FIG. 70A illustrates a plurality of another type of adjustable spacers. FIGS. 69B and 69C show an enlarged side and end view of one of the spacers shown in 16A.

FIG. 71 is a partial plan view of an alternate support spacer.

FIGS. 72A and 72B are side and elevational views, respectively, of an alternate double direction hinge connection.

FIG. 73 is a partial side elevational view of another adjustable roofing support spacer.

FIG. 74 is a partial side elevational view of another adjustable roofing support spacer.

FIGS. 75A, 75B, 75C and 75D show alternate shapes that may be used as an overlapped adjustable web shown in FIG. 76.

FIG. 76 is an end elevational view of an adjustable roofing support spacer.

FIG. 77 is an enlarged partial view of the angular termination of the upper end of an overlapped adjustable web shown in FIG. 76.

FIG. 78 is a partial side elevational view of an adjustable web.

FIG. 79 is a partial side elevational view of the lower portion of the adjustable web and plate attachment clip of FIG. 78.

FIG. 80A is an enlarged side elevational view of a version of the panel clip shown in FIG. 78.

FIG. 80B is an enlarged side elevational view of the upper portion of the clip shown in FIG. 80A.

FIGS. 80C and 80D are end and side elevational views respectively, of another alternate panel clip.

FIGS. 81A and 81B are partial side elevational and plan views of a means of configuring a segmented or nonsegmented base support member to an uneven preexisting roof.

FIG. 82A is a side elevational view of a means of adjusting and supporting a standing seam panel clip so that it transitions between a substantially horizontal adjustable or fixed height roofing support spacer upper beam top surface and a substantially non-horizontal new standing seam roof panel.

FIG. 82B is an enlarged view of a non-slide shim shown in FIG. 82A.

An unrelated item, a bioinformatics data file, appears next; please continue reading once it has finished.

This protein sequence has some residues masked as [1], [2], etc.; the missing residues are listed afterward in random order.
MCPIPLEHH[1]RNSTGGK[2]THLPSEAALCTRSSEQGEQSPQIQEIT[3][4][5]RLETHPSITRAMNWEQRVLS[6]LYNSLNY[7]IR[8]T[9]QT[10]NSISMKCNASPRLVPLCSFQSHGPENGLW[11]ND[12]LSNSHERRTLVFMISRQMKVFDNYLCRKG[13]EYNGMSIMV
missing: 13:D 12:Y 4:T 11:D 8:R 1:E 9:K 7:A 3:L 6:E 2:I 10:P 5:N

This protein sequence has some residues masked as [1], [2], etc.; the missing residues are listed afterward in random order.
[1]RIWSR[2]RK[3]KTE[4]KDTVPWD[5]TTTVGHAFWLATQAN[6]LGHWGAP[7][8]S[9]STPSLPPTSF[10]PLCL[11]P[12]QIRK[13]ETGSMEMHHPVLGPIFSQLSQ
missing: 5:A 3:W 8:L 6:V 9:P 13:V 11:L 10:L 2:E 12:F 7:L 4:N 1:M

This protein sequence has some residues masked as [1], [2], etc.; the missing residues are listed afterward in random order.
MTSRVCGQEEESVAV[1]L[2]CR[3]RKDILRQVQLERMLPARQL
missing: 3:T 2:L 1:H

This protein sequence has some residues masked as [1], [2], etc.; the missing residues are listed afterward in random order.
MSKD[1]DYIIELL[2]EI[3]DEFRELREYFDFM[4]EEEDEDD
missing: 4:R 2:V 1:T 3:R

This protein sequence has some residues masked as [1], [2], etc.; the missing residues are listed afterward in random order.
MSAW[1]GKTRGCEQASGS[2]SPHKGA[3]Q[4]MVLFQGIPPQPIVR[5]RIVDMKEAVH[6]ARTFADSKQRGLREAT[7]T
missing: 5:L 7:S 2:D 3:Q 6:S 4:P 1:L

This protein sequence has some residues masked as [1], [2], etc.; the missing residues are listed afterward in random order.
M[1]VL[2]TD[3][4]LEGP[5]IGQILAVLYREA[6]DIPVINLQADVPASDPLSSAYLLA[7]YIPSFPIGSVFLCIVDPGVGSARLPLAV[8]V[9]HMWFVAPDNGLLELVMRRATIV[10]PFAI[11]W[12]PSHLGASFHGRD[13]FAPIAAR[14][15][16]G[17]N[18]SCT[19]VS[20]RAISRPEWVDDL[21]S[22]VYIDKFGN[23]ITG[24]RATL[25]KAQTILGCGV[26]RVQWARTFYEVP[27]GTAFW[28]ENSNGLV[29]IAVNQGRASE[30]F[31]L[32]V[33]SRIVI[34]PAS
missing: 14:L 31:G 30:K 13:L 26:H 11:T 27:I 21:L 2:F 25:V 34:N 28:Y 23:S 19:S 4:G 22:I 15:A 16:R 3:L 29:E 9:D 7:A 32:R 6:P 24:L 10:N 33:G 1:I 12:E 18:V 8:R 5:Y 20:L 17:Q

FIG. 83 is a partial elevational view of a means of creating a planar surface that is substantially parallel to the slop of the new roof panel.

FIG. 84 is a partial elevational view of a means of creating a planar surface that is substantially parallel to the slope of the new non-horizontal roof panel.

FIG. 85 is a partial side elevational view of a means of supporting and adjusting a standing seam panel clip so that it transitions between a vertical oriented roofing support spacer composed of an upper beam with a substantially horizontal top surface and a substantially non-horizontal new roof panel.

DESCRIPTION

Metal panel roof systems of the functional gasket type are usually placed on relatively flat building slopes and as a result must be capable of resisting a standing head of water. Because such roofs are relatively flat, panel runs are often long and often require expansion and contraction joints which are difficult to make watertight. Thus, the panel and the underlying secondary structural system must accommodate panel expansion and contraction. Steeper roof pitches, used with architectural panels, are shorter and require less end lap, sidelap and fastener watertightness.